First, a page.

Dell Inc.’s US$67 billion offer to buy data storage company EMC Corp. could be derailed by a tax bill of up to US$9 billion, technology news website Re/code reported, citing sources familiar with the matter.
Certain key aspects of the deal, particularly a tracking stock, may not qualify for the sort of tax treatment the companies consider essential for the transaction, Reuters quoted the report as saying.
“This is a valid worry, but not a deal breaker,” FBR Capital Markets analyst Daniel Ives said. “We see Michael Dell as making sure this deal goes through, even if it takes some deal tweaks along the way.”
Dell struck a deal to buy EMC in October, setting a record in the technology industry, as it tries to transform itself into a giant in the fast-growing market for managing and storing corporate data.
The offer valued EMC at US$33.15 a share. Dell will pay $24.05 per share in cash and will also give EMC shareholders a special stock that tracks the share price in VMWare Inc., the virtualization software maker majority-owned by EMC.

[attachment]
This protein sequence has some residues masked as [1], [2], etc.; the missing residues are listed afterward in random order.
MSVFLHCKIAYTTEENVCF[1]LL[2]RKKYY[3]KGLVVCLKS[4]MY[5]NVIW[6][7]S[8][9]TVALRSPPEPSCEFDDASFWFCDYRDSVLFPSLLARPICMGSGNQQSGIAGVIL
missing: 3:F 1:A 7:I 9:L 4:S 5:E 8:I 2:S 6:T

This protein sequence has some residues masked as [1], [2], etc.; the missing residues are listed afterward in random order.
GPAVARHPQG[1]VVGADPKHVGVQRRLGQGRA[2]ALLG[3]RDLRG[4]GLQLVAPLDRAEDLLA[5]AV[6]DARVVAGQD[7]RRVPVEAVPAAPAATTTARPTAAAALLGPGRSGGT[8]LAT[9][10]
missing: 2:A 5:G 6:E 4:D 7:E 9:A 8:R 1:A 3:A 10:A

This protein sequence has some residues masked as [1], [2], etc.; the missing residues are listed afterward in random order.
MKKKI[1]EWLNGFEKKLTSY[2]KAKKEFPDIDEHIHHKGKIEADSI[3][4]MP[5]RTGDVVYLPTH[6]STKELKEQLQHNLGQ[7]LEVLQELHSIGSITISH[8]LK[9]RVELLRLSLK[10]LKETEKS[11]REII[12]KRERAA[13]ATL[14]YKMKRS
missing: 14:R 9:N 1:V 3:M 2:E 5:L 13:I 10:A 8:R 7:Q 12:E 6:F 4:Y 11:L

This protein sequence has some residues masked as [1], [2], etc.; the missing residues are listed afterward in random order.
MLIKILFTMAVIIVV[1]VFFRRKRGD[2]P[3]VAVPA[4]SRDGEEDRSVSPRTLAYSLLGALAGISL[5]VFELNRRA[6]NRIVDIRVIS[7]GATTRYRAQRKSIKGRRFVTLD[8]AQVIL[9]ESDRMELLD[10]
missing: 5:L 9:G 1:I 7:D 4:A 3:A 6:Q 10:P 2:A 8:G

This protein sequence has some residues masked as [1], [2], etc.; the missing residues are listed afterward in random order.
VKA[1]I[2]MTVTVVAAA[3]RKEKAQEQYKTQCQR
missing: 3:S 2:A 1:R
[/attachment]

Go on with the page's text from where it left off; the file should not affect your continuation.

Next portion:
Tracking stocks allow stockholders to benefit from the performance of a specific unit of a publicly traded company, without giving away any ownership or control.
Dell insiders are concerned that the creation of the tracking stock will invite scrutiny by the Internal Revenue Service, Re/code said.
If the IRS ruled that the tracking stock qualified as a taxable distribution of shares, it would either require Dell to borrow more money to pay EMC shareholders or derail the deal, the report said.
“I would be surprised if EMC-Dell had not considered the implications of the tracking stock before they went ahead with the deal,” Macquarie Research analyst Rajesh Ghai said.
Both EMC and Dell declined to comment.
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